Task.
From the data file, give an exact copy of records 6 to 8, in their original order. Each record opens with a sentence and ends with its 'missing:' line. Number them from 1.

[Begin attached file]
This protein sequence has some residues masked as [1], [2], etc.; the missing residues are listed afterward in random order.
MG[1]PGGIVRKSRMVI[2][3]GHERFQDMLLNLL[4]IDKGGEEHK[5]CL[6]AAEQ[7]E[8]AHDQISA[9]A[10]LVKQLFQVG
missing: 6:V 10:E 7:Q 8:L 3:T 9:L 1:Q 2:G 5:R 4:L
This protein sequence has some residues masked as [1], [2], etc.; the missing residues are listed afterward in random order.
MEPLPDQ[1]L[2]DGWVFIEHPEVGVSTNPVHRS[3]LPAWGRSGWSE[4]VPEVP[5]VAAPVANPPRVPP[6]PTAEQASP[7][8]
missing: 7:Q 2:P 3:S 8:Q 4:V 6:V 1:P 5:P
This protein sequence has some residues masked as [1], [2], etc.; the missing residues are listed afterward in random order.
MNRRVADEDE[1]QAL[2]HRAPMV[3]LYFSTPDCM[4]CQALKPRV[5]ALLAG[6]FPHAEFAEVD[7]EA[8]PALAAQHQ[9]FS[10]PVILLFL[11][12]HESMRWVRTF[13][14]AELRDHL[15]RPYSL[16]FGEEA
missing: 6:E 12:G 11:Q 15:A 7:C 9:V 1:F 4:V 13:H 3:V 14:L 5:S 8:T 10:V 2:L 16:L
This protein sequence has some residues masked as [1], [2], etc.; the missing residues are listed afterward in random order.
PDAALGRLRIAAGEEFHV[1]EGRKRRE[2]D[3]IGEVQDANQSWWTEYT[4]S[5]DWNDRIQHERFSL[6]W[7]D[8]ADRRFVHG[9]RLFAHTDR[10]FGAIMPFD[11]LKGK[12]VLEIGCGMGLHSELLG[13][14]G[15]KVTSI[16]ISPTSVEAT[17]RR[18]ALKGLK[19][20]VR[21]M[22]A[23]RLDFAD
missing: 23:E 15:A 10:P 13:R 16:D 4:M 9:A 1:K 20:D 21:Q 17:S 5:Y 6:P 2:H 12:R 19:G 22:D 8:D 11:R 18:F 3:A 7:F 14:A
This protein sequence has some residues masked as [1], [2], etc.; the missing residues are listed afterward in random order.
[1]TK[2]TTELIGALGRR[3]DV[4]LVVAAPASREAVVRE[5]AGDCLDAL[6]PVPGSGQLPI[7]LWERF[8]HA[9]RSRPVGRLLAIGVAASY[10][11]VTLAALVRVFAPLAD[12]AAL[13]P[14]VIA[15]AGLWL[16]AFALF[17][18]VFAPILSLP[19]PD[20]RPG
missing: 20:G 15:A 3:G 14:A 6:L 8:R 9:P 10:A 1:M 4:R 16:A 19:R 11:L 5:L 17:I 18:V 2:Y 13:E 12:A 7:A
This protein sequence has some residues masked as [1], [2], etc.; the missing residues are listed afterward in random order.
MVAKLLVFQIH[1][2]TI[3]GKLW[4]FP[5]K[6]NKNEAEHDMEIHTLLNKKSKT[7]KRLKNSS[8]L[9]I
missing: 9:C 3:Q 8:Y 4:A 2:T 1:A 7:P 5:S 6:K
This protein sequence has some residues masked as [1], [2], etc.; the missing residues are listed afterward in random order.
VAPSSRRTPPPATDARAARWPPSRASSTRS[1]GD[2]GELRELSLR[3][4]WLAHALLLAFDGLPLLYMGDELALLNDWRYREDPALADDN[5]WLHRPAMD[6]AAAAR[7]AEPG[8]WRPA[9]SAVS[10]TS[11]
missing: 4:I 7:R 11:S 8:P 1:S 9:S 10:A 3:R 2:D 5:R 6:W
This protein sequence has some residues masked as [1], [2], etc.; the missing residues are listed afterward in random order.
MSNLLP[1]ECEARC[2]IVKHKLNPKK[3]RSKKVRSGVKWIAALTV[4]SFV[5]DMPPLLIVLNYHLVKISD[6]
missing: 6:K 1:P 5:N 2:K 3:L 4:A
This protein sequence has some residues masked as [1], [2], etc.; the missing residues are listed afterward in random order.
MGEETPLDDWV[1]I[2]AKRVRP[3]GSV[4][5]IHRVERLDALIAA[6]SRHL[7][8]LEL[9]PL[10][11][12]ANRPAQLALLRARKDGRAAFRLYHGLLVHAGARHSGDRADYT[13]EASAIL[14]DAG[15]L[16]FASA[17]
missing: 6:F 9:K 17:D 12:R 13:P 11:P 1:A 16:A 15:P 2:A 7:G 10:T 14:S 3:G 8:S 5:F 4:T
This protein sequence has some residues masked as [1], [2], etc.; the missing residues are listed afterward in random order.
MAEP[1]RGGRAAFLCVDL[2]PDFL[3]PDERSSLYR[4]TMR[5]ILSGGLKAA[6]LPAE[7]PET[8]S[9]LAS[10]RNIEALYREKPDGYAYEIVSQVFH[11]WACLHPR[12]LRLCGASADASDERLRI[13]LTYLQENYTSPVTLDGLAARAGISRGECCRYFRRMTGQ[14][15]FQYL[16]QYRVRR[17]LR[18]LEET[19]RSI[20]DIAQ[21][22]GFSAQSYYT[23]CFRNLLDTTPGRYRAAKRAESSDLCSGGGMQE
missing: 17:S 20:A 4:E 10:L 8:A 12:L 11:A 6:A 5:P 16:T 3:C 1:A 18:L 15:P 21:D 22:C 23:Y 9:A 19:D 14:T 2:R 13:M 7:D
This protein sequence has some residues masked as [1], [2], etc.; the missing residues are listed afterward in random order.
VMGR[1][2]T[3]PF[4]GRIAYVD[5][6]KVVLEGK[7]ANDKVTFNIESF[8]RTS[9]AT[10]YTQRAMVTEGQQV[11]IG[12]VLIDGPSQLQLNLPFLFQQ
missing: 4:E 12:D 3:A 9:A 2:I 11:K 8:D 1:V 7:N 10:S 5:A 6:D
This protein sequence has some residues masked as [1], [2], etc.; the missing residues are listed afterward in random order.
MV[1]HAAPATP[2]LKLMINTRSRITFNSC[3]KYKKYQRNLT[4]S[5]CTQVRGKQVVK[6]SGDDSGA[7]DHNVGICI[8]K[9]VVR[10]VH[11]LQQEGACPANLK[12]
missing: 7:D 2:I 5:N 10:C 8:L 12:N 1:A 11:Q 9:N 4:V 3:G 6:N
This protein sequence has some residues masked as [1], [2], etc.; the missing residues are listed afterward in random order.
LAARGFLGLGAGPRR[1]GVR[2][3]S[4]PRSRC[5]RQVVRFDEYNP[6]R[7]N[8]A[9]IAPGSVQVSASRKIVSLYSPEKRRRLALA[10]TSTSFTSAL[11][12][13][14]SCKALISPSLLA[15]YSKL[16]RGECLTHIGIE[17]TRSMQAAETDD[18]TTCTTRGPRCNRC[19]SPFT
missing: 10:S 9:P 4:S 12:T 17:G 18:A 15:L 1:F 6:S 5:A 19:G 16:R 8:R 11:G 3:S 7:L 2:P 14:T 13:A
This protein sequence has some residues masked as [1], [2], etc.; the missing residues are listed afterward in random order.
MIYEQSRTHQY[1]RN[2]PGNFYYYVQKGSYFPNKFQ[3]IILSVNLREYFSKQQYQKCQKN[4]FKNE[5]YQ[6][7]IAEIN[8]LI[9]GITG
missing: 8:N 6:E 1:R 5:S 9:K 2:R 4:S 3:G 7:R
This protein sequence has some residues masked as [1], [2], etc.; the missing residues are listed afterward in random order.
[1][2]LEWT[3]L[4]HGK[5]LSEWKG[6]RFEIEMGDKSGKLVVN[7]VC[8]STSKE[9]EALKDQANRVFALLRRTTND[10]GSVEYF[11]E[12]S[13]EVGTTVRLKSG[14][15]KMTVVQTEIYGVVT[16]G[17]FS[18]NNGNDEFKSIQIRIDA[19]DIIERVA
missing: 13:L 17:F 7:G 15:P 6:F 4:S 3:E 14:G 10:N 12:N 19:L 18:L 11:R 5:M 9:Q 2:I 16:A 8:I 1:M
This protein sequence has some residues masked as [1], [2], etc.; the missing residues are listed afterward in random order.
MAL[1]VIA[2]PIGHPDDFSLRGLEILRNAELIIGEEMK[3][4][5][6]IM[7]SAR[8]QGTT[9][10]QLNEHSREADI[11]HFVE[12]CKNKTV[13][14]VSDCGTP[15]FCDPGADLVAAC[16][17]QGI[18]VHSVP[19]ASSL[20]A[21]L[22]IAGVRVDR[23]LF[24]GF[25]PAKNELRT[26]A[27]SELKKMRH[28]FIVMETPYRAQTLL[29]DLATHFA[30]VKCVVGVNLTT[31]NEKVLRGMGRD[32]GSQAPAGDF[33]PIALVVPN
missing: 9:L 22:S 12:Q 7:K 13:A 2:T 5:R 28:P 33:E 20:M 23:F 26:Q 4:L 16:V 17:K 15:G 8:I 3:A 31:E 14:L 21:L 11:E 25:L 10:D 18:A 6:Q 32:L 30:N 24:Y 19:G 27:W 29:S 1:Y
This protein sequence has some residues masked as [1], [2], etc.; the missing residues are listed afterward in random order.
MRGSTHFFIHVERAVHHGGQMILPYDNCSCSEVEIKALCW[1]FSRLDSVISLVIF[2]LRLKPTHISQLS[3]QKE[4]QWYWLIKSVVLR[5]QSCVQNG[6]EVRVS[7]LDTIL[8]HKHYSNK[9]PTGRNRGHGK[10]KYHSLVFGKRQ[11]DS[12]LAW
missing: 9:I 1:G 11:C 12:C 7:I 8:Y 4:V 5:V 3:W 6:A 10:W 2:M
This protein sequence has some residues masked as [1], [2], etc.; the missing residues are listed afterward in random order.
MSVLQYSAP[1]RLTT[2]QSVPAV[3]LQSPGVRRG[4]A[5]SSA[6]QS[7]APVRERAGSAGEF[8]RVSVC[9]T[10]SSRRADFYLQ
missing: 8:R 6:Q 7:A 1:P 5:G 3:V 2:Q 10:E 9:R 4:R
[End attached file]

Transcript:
This protein sequence has some residues masked as [1], [2], etc.; the missing residues are listed afterward in random order.
MVAKLLVFQIH[1][2]TI[3]GKLW[4]FP[5]K[6]NKNEAEHDMEIHTLLNKKSKT[7]KRLKNSS[8]L[9]I
missing: 9:C 3:Q 8:Y 4:A 2:T 1:A 7:P 5:S 6:K
This protein sequence has some residues masked as [1], [2], etc.; the missing residues are listed afterward in random order.
VAPSSRRTPPPATDARAARWPPSRASSTRS[1]GD[2]GELRELSLR[3][4]WLAHALLLAFDGLPLLYMGDELALLNDWRYREDPALADDN[5]WLHRPAMD[6]AAAAR[7]AEPG[8]WRPA[9]SAVS[10]TS[11]
missing: 4:I 7:R 11:S 8:P 1:S 9:S 10:A 3:R 2:D 5:R 6:W
This protein sequence has some residues masked as [1], [2], etc.; the missing residues are listed afterward in random order.
MSNLLP[1]ECEARC[2]IVKHKLNPKK[3]RSKKVRSGVKWIAALTV[4]SFV[5]DMPPLLIVLNYHLVKISD[6]
missing: 6:K 1:P 5:N 2:K 3:L 4:A